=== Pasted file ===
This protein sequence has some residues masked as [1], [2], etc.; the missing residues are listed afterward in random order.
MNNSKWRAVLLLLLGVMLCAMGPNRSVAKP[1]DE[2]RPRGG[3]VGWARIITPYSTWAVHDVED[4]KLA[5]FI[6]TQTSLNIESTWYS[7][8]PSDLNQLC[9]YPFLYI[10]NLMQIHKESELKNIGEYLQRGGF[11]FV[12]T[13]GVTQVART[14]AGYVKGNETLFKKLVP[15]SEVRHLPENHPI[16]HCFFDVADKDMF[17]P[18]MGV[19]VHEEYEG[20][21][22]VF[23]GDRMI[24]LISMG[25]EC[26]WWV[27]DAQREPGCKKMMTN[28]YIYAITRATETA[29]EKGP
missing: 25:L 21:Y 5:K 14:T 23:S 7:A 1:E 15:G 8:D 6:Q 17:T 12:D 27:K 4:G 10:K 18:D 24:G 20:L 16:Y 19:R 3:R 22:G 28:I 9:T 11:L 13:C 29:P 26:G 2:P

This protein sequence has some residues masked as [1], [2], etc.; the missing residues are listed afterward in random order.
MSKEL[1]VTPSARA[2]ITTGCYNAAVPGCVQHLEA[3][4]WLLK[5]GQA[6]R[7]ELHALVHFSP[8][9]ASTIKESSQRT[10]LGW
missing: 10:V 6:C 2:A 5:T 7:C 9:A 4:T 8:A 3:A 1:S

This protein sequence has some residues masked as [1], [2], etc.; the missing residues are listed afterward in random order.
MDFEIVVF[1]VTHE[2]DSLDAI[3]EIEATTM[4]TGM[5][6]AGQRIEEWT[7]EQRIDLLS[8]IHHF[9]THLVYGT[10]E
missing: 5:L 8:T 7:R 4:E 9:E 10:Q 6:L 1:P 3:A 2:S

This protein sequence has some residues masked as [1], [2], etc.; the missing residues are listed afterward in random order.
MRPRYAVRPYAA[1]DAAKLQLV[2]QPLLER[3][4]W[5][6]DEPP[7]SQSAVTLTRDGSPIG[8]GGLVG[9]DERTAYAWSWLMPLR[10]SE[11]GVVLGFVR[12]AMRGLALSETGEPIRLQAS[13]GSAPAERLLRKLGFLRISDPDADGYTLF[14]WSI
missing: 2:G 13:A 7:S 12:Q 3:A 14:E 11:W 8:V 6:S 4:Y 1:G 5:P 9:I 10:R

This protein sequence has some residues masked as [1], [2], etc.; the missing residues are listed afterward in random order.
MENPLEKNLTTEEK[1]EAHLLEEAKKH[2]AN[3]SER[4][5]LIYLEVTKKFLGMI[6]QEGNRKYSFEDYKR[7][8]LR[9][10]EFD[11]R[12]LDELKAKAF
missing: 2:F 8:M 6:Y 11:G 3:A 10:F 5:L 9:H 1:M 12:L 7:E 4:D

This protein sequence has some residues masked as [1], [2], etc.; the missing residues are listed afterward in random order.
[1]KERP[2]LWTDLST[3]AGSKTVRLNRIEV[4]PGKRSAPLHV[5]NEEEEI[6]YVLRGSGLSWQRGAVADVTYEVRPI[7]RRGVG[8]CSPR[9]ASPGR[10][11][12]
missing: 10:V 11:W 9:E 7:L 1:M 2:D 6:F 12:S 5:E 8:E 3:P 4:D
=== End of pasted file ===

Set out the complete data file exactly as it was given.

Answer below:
This protein sequence has some residues masked as [1], [2], etc.; the missing residues are listed afterward in random order.
MNNSKWRAVLLLLLGVMLCAMGPNRSVAKP[1]DE[2]RPRGG[3]VGWARIITPYSTWAVHDVED[4]KLA[5]FI[6]TQTSLNIESTWYS[7][8]PSDLNQLC[9]YPFLYI[10]NLMQIHKESELKNIGEYLQRGGF[11]FV[12]T[13]GVTQVART[14]AGYVKGNETLFKKLVP[15]SEVRHLPENHPI[16]HCFFDVADKDMF[17]P[18]MGV[19]VHEEYEG[20][21][22]VF[23]GDRMI[24]LISMG[25]EC[26]WWV[27]DAQREPGCKKMMTN[28]YIYAITRATETA[29]EKGP
missing: 25:L 21:Y 5:K 14:T 23:S 7:A 1:E 15:G 8:D 6:Q 17:T 12:D 27:K 4:G 10:K 18:D 24:G 20:L 16:Y 19:R 3:R 22:G 28:I 9:T 11:L 13:C 29:P 26:G 2:P

This protein sequence has some residues masked as [1], [2], etc.; the missing residues are listed afterward in random order.
MSKEL[1]VTPSARA[2]ITTGCYNAAVPGCVQHLEA[3][4]WLLK[5]GQA[6]R[7]ELHALVHFSP[8][9]ASTIKESSQRT[10]LGW
missing: 10:V 6:C 2:A 5:T 7:C 9:A 4:T 8:A 3:A 1:S

This protein sequence has some residues masked as [1], [2], etc.; the missing residues are listed afterward in random order.
MDFEIVVF[1]VTHE[2]DSLDAI[3]EIEATTM[4]TGM[5][6]AGQRIEEWT[7]EQRIDLLS[8]IHHF[9]THLVYGT[10]E
missing: 5:L 8:T 7:R 4:E 9:E 10:Q 6:L 1:P 3:A 2:S

This protein sequence has some residues masked as [1], [2], etc.; the missing residues are listed afterward in random order.
MRPRYAVRPYAA[1]DAAKLQLV[2]QPLLER[3][4]W[5][6]DEPP[7]SQSAVTLTRDGSPIG[8]GGLVG[9]DERTAYAWSWLMPLR[10]SE[11]GVVLGFVR[12]AMRGLALSETGEPIRLQAS[13]GSAPAERLLRKLGFLRISDPDADGYTLF[14]WSI
missing: 2:G 13:A 7:S 12:Q 3:A 14:E 11:W 8:V 6:S 4:Y 1:G 5:P 9:I 10:R

This protein sequence has some residues masked as [1], [2], etc.; the missing residues are listed afterward in random order.
MENPLEKNLTTEEK[1]EAHLLEEAKKH[2]AN[3]SER[4][5]LIYLEVTKKFLGMI[6]QEGNRKYSFEDYKR[7][8]LR[9][10]EFD[11]R[12]LDELKAKAF
missing: 2:F 8:M 6:Y 11:G 3:A 10:F 5:L 9:H 1:M 12:L 7:E 4:D

This protein sequence has some residues masked as [1], [2], etc.; the missing residues are listed afterward in random order.
[1]KERP[2]LWTDLST[3]AGSKTVRLNRIEV[4]PGKRSAPLHV[5]NEEEEI[6]YVLRGSGLSWQRGAVADVTYEVRPI[7]RRGVG[8]CSPR[9]ASPGR[10][11][12]
missing: 10:V 11:W 9:E 7:L 1:M 2:D 6:F 12:S 5:E 8:E 3:P 4:D